Illegal Maritime Trade Sustains Terror Groups
Members of the Ansar al-Sunna terror group recently raided Mocimboa da Praia, a major port in Mozambique’s embattled Cabo Delgado province.
Once known for attacking small villages with machetes, the terror group successfully fought off mercenaries, sank a Mozambican military vessel and seized a cache of weapons in August. The port is used for deliveries to nearby natural gas projects worth about $60 billion.
Ansar al-Sunna’s short-term occupation of Mocimboa da Praia and numerous islands off the coast helps the group control maritime infrastructure for operational support and access illicit trade routes for funding, according to an October report by Stable Seas, an organization that works to eliminate illicit maritime trade.
Experts cite the group’s recent activity along the coast as evidence that it is growing in numbers and gaining valuable experience.
“They are not bandits anymore. They are well-trained fighters,” Jasmine Opperman, a South African analyst for the Armed Conflict Location & Event Data Project, told NPR.
Ansar al-Sunna is not alone in exploiting weaknesses in East Africa’s weak maritime security to accomplish its goals. Terrorist organizations al-Shabaab and the Islamic State in Somalia (IS-Somalia) routinely engage in human trafficking, and smuggle weapons, fighters and illicit goods to finance and grow their operations, according to a recent report by the Institute for Security Studies (ISS).
Al-Shabaab helps fund its organization by taxing and smuggling about $7 million in charcoal annually in Somalia, where the group has been active since 2006. The illicit operation typically exports charcoal to nations across the Gulf of Aden and to Iran, the largest importer of Somali charcoal.
In 2012, the United Nations Security Council banned the export of charcoal from Somalia, where 1.5 million acacia trees are cut down every year. Experts warned that the country could have no trees left by 2060.
“It is important we stop the illegal trade in charcoal,” Commodore Steve Dainton of England’s Royal Navy said in 2019 during a conference on maritime security. “Not only will that cut off a source of funding to Somali terrorists, but it will also slow down the deforestation of part of Somalia.”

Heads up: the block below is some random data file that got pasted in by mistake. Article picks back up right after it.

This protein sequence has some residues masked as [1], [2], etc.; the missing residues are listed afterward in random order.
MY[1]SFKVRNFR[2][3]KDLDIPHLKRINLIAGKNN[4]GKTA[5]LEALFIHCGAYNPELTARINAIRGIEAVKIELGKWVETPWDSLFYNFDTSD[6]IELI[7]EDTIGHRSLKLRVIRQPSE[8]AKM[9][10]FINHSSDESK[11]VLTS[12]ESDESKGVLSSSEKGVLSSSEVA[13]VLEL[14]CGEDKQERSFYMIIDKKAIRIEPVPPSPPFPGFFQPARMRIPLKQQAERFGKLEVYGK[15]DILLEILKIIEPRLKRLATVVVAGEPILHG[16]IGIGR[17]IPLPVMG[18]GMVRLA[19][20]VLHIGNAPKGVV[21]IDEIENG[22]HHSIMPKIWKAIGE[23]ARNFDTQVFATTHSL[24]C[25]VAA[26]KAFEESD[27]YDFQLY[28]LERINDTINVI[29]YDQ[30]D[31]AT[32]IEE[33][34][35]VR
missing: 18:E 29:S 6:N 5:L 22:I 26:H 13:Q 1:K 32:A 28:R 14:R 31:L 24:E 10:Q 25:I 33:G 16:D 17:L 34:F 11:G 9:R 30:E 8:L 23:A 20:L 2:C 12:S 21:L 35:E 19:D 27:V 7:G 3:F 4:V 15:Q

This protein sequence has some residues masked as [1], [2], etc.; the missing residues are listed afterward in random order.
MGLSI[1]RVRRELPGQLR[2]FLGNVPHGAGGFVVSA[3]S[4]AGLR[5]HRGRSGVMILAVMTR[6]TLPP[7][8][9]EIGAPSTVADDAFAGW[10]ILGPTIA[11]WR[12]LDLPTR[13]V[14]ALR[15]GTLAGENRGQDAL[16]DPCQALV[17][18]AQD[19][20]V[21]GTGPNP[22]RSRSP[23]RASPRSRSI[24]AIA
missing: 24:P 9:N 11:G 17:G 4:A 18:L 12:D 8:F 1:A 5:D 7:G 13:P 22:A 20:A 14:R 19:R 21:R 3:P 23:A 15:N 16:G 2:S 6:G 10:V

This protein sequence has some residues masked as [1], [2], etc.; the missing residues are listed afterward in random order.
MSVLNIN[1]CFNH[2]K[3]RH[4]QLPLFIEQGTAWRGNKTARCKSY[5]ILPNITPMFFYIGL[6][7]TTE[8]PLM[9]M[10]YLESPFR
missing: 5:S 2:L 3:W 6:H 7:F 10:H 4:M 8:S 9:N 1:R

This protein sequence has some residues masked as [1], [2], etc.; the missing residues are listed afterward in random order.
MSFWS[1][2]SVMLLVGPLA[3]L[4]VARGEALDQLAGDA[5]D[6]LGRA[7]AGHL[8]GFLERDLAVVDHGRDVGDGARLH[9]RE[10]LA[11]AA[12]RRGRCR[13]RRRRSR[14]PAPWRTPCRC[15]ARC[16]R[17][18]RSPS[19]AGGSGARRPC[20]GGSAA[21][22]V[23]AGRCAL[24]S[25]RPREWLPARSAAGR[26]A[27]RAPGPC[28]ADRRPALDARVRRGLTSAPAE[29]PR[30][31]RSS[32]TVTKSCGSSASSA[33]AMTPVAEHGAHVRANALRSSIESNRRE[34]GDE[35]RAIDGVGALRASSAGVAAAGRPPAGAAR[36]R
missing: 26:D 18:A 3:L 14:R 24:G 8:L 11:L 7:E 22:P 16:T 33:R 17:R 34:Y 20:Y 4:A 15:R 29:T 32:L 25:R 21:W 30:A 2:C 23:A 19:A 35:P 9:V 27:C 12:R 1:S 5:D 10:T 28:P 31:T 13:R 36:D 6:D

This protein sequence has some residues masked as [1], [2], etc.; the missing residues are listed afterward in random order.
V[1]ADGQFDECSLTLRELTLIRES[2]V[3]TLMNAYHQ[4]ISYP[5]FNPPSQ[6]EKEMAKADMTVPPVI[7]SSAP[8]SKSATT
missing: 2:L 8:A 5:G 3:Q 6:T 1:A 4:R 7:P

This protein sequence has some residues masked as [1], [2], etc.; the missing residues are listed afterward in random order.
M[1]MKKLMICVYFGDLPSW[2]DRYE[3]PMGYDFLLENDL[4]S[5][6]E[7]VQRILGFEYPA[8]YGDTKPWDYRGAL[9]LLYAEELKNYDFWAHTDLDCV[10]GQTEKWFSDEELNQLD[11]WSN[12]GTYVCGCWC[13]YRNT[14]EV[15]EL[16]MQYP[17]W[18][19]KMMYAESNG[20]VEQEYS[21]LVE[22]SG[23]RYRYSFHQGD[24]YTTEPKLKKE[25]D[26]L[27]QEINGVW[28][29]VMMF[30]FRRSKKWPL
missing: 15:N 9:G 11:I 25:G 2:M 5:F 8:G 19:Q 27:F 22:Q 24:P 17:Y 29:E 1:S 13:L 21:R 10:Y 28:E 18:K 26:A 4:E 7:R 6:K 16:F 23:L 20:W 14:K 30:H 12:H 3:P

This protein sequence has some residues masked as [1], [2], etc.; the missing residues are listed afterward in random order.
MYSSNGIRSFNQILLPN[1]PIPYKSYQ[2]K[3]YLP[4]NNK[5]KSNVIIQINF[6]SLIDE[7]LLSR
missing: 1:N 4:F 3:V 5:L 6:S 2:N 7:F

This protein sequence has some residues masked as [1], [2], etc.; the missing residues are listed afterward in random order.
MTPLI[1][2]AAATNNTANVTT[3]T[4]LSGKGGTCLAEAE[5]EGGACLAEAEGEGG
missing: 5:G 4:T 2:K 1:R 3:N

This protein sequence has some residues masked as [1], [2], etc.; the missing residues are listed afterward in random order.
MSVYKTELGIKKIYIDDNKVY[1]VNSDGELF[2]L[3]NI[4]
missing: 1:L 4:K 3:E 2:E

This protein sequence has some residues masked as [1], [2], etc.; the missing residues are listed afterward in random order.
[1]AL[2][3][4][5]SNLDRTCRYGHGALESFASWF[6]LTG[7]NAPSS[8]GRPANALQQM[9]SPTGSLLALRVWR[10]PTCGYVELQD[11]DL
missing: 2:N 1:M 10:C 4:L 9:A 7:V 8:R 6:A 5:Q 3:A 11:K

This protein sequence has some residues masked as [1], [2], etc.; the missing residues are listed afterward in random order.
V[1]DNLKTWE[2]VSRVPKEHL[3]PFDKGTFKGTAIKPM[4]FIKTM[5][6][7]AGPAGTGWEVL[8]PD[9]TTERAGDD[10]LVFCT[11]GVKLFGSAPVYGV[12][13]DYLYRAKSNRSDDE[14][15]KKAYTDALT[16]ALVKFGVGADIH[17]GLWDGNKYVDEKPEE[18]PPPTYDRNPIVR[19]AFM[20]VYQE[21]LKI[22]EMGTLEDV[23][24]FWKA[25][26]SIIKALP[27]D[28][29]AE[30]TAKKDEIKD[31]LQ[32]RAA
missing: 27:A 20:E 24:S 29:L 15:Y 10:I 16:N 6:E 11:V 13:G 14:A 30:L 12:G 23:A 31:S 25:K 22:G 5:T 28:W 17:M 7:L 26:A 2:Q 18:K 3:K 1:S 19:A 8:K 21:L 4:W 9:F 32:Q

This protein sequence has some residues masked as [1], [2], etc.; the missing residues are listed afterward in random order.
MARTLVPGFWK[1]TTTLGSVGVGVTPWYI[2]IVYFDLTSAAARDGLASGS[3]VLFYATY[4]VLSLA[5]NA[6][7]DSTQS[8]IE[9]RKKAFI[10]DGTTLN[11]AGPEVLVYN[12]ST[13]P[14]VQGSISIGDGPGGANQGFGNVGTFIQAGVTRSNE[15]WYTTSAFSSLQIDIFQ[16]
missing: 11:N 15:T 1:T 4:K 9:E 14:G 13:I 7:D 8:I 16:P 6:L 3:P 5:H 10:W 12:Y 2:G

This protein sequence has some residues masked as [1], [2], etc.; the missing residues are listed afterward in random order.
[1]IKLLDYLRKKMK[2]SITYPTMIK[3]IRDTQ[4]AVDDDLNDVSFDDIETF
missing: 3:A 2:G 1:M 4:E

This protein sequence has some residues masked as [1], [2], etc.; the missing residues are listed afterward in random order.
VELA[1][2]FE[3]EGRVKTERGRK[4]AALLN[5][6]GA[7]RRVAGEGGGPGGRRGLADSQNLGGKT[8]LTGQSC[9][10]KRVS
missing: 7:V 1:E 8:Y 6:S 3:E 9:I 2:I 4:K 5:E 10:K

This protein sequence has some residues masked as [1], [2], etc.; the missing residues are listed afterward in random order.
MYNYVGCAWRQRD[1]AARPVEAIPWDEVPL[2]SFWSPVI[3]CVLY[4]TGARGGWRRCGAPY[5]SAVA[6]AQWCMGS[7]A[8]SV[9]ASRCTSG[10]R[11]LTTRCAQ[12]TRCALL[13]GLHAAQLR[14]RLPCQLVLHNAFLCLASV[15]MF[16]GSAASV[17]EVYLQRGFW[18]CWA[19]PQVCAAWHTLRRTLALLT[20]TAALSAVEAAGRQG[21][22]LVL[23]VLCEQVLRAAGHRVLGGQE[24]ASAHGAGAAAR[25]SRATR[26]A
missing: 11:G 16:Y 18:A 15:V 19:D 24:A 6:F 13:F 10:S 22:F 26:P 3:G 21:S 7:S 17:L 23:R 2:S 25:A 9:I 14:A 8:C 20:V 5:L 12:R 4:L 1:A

A think tank in late October found that al-Shabaab rakes in $15 million per month in Somalia through an elaborate system that collects taxes and charges fees on activities such as crossing checkpoints, running businesses, irrigating crops, selling land, and importing and exporting goods. According to a Hiraal Institute study, al-Shabaab’s tax collectors collect almost as much money every month as the government in southern Somalia.
Formed by former al-Shabaab members, IS-Somalia imports weapons and fighters from the Islamic State in Yemen across the Gulf of Aden. The group uses smuggling networks and local agreements to receive the goods at ports and landing sites along coastal areas in Somalia and Tanzania, according to the ISS report.
Although terror groups are gaining notoriety for exploiting East Africa’s coastline, Ian Ralby, former faculty lead for maritime law and security at the Africa Center for Strategic Studies, argued recently that maritime security efforts in Africa have developed rapidly in the past decade. In an interview with the center, he cited the Djibouti Code of Conduct as one of the continent’s “main pillars of maritime security.”
The Djibouti Code of Conduct aims to combat piracy and armed robbery against ships in the Gulf of Aden and Western Indian Ocean. It was signed by several Middle Eastern countries and nations along East Africa’s coast, from Egypt to South Africa.
Timothy Walker, maritime project leader at the ISS, argued in the institute’s report that some counterpiracy operations could help prevent terrorism in waters of participating states. He cited as examples Operation Prosperity in the Gulf of Guinea, where Nigerian and Beninese navies collaborate to strengthen maritime security, and Operation Copper, in which South African naval forces are deployed in Mozambique.
The ISS report contends that counterterrorism efforts against extremist groups in East Africa have never properly examined how the oceans help terror groups thrive. It maintains that future prevention measures should specifically address illicit maritime activities.